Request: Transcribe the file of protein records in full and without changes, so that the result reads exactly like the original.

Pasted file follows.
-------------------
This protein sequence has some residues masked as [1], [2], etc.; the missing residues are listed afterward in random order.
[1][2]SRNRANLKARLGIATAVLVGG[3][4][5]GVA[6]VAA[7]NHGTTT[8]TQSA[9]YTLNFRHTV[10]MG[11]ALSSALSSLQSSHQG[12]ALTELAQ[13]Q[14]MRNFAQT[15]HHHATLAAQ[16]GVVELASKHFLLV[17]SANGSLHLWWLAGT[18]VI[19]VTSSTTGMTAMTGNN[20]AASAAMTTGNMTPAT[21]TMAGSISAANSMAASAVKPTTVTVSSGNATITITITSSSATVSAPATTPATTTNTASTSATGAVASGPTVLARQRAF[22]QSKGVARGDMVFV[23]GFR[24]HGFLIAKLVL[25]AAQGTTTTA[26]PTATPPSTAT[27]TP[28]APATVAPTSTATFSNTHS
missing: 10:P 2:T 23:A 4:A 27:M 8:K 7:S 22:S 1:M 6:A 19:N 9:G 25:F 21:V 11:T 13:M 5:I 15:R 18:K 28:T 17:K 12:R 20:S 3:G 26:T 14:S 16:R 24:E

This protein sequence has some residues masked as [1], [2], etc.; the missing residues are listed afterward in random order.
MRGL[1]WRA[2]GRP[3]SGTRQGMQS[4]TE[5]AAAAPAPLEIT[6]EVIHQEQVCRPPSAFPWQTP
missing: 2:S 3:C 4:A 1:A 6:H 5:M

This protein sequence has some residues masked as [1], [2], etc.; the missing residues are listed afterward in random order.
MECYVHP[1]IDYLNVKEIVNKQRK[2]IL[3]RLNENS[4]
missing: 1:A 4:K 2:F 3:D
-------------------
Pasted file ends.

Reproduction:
This protein sequence has some residues masked as [1], [2], etc.; the missing residues are listed afterward in random order.
[1][2]SRNRANLKARLGIATAVLVGG[3][4][5]GVA[6]VAA[7]NHGTTT[8]TQSA[9]YTLNFRHTV[10]MG[11]ALSSALSSLQSSHQG[12]ALTELAQ[13]Q[14]MRNFAQT[15]HHHATLAAQ[16]GVVELASKHFLLV[17]SANGSLHLWWLAGT[18]VI[19]VTSSTTGMTAMTGNN[20]AASAAMTTGNMTPAT[21]TMAGSISAANSMAASAVKPTTVTVSSGNATITITITSSSATVSAPATTPATTTNTASTSATGAVASGPTVLARQRAF[22]QSKGVARGDMVFV[23]GFR[24]HGFLIAKLVL[25]AAQGTTTTA[26]PTATPPSTAT[27]TP[28]APATVAPTSTATFSNTHS
missing: 10:P 2:T 23:A 4:A 27:M 8:K 7:S 22:S 1:M 6:A 19:N 9:G 25:F 21:V 11:T 13:M 5:I 15:R 18:K 28:T 17:K 12:R 20:S 3:G 26:T 14:S 16:R 24:E

This protein sequence has some residues masked as [1], [2], etc.; the missing residues are listed afterward in random order.
MRGL[1]WRA[2]GRP[3]SGTRQGMQS[4]TE[5]AAAAPAPLEIT[6]EVIHQEQVCRPPSAFPWQTP
missing: 2:S 3:C 4:A 1:A 6:H 5:M

This protein sequence has some residues masked as [1], [2], etc.; the missing residues are listed afterward in random order.
MECYVHP[1]IDYLNVKEIVNKQRK[2]IL[3]RLNENS[4]
missing: 1:A 4:K 2:F 3:D